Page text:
where x < min L3 duration, y > min L4 duration, x + y + x > L3 minimum duration. What are the results going to be?

In other words, since L4 is greater intensity than L3, does it count towards L3, and should it?

So, would I get:
L3 = x + y + x
L4 = y

Looking at Coggans table of physiological adaptions, things get a bit complicated for L4/L5/L6, however, the rapid decline in time spent at these levels probably doesn't introduce much of an error.
post #6 of 186

Re: Parsing Time (& TSS)

Quote:
Originally Posted by Bruce Diesel
I've got a question about this approach.

Let's say I do a ride L3 for x minutes, L4 for y minutes, L3 for x minutes.

where x < min L3 duration, y > min L4 duration, x + y + x > L3 minimum duration. What are the results going to be?

In other words, since L4 is greater intensity than L3, does it count towards L3, and should it?

So, would I get:
L3 = x + y + x
L4 = y
I am very glad you put the "in other words" part in...

It filters the data so that all data runs through a check to see if it fulfills your preset criteria for the various zones - it starts with the highest intensity and works down so that no data segment can be a member of more than one zone. In other words .. L4 does not count towards L3 etc.

I am sure Rap will explain this better (it is his app after all)
post #7 of 186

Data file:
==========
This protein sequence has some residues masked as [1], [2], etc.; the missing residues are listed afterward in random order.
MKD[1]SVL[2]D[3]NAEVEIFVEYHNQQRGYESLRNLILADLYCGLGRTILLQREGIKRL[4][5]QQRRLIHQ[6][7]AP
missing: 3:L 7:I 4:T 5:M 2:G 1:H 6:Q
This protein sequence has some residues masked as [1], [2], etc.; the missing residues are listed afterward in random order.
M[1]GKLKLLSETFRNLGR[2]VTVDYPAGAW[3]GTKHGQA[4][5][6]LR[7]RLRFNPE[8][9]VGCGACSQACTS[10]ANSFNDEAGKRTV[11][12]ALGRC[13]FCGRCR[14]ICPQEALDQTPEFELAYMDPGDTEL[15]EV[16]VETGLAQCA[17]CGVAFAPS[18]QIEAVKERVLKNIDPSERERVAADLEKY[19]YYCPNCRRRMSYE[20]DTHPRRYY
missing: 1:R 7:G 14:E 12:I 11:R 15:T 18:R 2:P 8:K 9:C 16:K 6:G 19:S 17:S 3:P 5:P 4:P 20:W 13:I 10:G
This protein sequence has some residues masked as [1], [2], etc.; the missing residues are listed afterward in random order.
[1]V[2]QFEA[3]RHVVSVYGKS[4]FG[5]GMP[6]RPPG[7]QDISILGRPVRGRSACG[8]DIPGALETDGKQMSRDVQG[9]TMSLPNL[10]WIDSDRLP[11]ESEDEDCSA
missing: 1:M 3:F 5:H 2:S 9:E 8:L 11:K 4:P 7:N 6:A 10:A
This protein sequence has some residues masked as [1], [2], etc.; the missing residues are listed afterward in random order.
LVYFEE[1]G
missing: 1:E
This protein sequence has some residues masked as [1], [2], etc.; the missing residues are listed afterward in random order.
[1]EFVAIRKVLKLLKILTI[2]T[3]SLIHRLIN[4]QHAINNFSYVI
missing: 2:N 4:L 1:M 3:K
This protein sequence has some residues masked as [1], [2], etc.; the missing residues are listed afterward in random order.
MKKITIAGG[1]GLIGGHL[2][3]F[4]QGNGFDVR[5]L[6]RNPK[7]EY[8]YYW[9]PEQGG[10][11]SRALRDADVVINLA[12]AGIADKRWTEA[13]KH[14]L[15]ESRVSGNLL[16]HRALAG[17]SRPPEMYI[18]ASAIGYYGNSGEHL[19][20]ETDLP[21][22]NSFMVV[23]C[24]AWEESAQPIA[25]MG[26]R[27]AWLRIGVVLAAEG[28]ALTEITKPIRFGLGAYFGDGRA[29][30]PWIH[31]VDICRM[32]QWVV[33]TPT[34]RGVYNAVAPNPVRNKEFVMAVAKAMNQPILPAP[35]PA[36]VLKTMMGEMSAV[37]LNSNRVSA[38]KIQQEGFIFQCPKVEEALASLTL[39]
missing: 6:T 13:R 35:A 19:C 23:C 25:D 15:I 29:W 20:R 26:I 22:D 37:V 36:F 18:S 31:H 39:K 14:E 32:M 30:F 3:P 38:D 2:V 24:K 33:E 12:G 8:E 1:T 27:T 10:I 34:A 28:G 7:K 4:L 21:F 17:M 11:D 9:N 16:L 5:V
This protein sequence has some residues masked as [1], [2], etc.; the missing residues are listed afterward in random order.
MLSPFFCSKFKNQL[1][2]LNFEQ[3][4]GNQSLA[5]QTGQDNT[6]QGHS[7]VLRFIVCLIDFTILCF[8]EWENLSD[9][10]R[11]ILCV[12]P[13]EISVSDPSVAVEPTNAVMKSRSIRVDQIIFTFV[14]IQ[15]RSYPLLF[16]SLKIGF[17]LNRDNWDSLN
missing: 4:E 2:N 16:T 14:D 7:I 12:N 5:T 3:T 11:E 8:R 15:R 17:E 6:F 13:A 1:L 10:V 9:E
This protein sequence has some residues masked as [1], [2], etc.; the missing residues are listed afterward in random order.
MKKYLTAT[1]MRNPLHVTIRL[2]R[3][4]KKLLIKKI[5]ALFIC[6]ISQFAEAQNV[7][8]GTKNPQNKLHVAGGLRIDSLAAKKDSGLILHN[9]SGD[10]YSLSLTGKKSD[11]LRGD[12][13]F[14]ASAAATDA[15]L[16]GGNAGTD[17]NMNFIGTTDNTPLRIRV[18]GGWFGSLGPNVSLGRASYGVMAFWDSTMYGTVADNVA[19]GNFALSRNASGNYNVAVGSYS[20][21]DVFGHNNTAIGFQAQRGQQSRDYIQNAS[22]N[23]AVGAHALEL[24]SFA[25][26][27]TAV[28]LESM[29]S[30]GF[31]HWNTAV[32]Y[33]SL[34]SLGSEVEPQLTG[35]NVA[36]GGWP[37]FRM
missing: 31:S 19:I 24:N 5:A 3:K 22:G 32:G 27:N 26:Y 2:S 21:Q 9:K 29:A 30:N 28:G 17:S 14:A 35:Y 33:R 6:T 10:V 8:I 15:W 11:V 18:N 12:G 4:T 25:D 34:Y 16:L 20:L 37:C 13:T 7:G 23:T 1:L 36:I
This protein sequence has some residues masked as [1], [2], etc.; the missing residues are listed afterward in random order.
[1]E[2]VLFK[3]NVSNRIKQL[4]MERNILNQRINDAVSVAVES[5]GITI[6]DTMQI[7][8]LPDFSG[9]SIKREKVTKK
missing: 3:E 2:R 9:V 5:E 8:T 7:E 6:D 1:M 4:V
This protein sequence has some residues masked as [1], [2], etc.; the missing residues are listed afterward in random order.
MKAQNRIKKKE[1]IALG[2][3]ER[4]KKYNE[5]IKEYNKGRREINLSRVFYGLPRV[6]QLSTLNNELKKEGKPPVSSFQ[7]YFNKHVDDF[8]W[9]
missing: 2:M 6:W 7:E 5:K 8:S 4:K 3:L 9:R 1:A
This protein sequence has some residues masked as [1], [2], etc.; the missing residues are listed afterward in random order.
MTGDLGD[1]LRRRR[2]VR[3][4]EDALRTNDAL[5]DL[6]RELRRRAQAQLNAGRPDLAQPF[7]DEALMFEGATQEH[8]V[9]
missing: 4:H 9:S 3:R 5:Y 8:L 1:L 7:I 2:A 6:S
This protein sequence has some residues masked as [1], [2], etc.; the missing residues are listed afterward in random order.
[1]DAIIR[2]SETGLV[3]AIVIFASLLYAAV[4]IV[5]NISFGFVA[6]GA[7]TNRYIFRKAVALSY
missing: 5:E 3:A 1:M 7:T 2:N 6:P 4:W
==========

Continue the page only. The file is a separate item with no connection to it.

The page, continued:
Re: Parsing Time (& TSS)

Quote:
Originally Posted by peterwright
I am very glad you put the "in other words" part in...

It filters the data so that all data runs through a check to see if it fulfills your preset criteria for the various zones - it starts with the highest intensity and works down so that no data segment can be a member of more than one zone. In other words .. L4 does not count towards L3 etc.

I am sure Rap will explain this better (it is his app after all)
So, what you are saying is that the results of my example would be
L4 = y
L3 = 0
post #8 of 186

Re: Parsing Time (& TSS)

Quote:
Originally Posted by Bruce Diesel
So, what you are saying is that the results of my example would be
L4 = y
L3 = 0
One way to solve this would be to add a
"Nested levels" switch that can be turned on and off.

Personally, I'd turned it to on, meaning that I prefer total time per level to be higher than the total workout time.
post #9 of 186

Re: Parsing Time (& TSS)

Quote:
Originally Posted by Bruce Diesel
I've got a question about this approach.

Let's say I do a ride L3 for x minutes, L4 for y minutes, L3 for x minutes.

where x < min L3 duration, y > min L4 duration, x + y + x > L3 minimum duration. What are the results going to be?

In other words, since L4 is greater intensity than L3, does it count towards L3, and should it?

So, would I get:
L3 = x + y + x
L4 = y

Looking at Coggans table of physiological adaptions, things get a bit complicated for L4/L5/L6, however, the rapid decline in time spent at these levels probably doesn't introduce much of an error.